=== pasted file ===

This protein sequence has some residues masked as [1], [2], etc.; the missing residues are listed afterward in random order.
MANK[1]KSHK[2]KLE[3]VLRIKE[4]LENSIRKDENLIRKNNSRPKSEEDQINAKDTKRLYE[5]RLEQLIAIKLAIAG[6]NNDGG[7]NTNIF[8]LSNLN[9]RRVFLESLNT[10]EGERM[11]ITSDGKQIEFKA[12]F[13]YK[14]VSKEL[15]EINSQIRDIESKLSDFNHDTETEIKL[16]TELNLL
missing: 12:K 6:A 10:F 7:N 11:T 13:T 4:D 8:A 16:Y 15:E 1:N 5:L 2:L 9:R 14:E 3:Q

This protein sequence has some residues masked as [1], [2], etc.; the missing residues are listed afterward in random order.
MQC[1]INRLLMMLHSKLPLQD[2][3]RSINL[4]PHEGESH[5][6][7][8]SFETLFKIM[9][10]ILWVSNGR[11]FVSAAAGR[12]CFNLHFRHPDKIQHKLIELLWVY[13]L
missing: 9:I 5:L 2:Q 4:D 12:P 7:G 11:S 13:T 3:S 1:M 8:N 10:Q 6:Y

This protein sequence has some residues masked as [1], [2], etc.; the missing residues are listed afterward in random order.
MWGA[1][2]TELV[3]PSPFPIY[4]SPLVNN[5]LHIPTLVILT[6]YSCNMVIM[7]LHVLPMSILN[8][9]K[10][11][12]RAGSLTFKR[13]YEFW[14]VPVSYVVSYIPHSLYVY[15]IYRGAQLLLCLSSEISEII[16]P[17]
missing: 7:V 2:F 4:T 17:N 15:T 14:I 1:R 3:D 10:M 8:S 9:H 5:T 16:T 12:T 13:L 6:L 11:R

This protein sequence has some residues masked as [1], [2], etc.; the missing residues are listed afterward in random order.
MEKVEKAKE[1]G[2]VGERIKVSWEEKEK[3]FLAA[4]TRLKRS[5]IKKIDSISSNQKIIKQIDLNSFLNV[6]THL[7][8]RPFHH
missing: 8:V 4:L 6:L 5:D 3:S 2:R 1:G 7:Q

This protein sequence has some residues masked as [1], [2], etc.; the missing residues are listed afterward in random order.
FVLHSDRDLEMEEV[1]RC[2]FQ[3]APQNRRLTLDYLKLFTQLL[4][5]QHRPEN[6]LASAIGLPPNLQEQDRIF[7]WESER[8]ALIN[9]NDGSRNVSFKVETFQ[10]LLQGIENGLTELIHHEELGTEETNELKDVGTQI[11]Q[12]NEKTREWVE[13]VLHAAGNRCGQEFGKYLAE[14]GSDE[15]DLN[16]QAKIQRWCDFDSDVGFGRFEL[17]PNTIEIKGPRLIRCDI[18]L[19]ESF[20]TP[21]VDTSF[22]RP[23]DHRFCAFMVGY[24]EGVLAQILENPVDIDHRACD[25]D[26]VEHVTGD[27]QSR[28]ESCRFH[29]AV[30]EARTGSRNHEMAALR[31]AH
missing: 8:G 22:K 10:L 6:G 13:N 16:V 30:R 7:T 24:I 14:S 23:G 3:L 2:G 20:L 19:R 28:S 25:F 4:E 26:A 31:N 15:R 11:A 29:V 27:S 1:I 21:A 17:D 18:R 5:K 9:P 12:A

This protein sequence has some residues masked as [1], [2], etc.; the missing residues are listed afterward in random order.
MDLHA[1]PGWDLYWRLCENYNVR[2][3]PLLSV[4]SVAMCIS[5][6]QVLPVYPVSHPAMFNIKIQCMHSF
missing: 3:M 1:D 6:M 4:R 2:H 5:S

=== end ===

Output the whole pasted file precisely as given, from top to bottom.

This protein sequence has some residues masked as [1], [2], etc.; the missing residues are listed afterward in random order.
MANK[1]KSHK[2]KLE[3]VLRIKE[4]LENSIRKDENLIRKNNSRPKSEEDQINAKDTKRLYE[5]RLEQLIAIKLAIAG[6]NNDGG[7]NTNIF[8]LSNLN[9]RRVFLESLNT[10]EGERM[11]ITSDGKQIEFKA[12]F[13]YK[14]VSKEL[15]EINSQIRDIESKLSDFNHDTETEIKL[16]TELNLL
missing: 12:K 6:A 10:F 7:N 11:T 13:T 4:D 8:A 16:Y 15:E 1:N 5:L 2:L 9:R 14:E 3:Q

This protein sequence has some residues masked as [1], [2], etc.; the missing residues are listed afterward in random order.
MQC[1]INRLLMMLHSKLPLQD[2][3]RSINL[4]PHEGESH[5][6][7][8]SFETLFKIM[9][10]ILWVSNGR[11]FVSAAAGR[12]CFNLHFRHPDKIQHKLIELLWVY[13]L
missing: 9:I 5:L 2:Q 4:D 12:P 7:G 11:S 13:T 3:S 1:M 8:N 10:Q 6:Y

This protein sequence has some residues masked as [1], [2], etc.; the missing residues are listed afterward in random order.
MWGA[1][2]TELV[3]PSPFPIY[4]SPLVNN[5]LHIPTLVILT[6]YSCNMVIM[7]LHVLPMSILN[8][9]K[10][11][12]RAGSLTFKR[13]YEFW[14]VPVSYVVSYIPHSLYVY[15]IYRGAQLLLCLSSEISEII[16]P[17]
missing: 7:V 2:F 4:T 17:N 15:T 14:I 1:R 3:D 10:M 8:S 9:H 5:T 16:T 12:T 13:L 6:L 11:R

This protein sequence has some residues masked as [1], [2], etc.; the missing residues are listed afterward in random order.
MEKVEKAKE[1]G[2]VGERIKVSWEEKEK[3]FLAA[4]TRLKRS[5]IKKIDSISSNQKIIKQIDLNSFLNV[6]THL[7][8]RPFHH
missing: 8:V 4:L 6:L 5:D 3:S 2:R 1:G 7:Q

This protein sequence has some residues masked as [1], [2], etc.; the missing residues are listed afterward in random order.
FVLHSDRDLEMEEV[1]RC[2]FQ[3]APQNRRLTLDYLKLFTQLL[4][5]QHRPEN[6]LASAIGLPPNLQEQDRIF[7]WESER[8]ALIN[9]NDGSRNVSFKVETFQ[10]LLQGIENGLTELIHHEELGTEETNELKDVGTQI[11]Q[12]NEKTREWVE[13]VLHAAGNRCGQEFGKYLAE[14]GSDE[15]DLN[16]QAKIQRWCDFDSDVGFGRFEL[17]PNTIEIKGPRLIRCDI[18]L[19]ESF[20]TP[21]VDTSF[22]RP[23]DHRFCAFMVGY[24]EGVLAQILENPVDIDHRACD[25]D[26]VEHVTGD[27]QSR[28]ESCRFH[29]AV[30]EARTGSRNHEMAALR[31]AH
missing: 8:G 22:K 10:L 6:G 13:N 16:V 30:R 7:T 24:I 14:S 23:G 3:L 2:G 20:L 19:R 28:S 25:F 4:E 26:A 31:N 15:R 11:A 29:V 27:S 1:I 21:A 17:D 18:R 5:K 9:P 12:A

This protein sequence has some residues masked as [1], [2], etc.; the missing residues are listed afterward in random order.
MDLHA[1]PGWDLYWRLCENYNVR[2][3]PLLSV[4]SVAMCIS[5][6]QVLPVYPVSHPAMFNIKIQCMHSF
missing: 3:M 1:D 6:M 4:R 2:H 5:S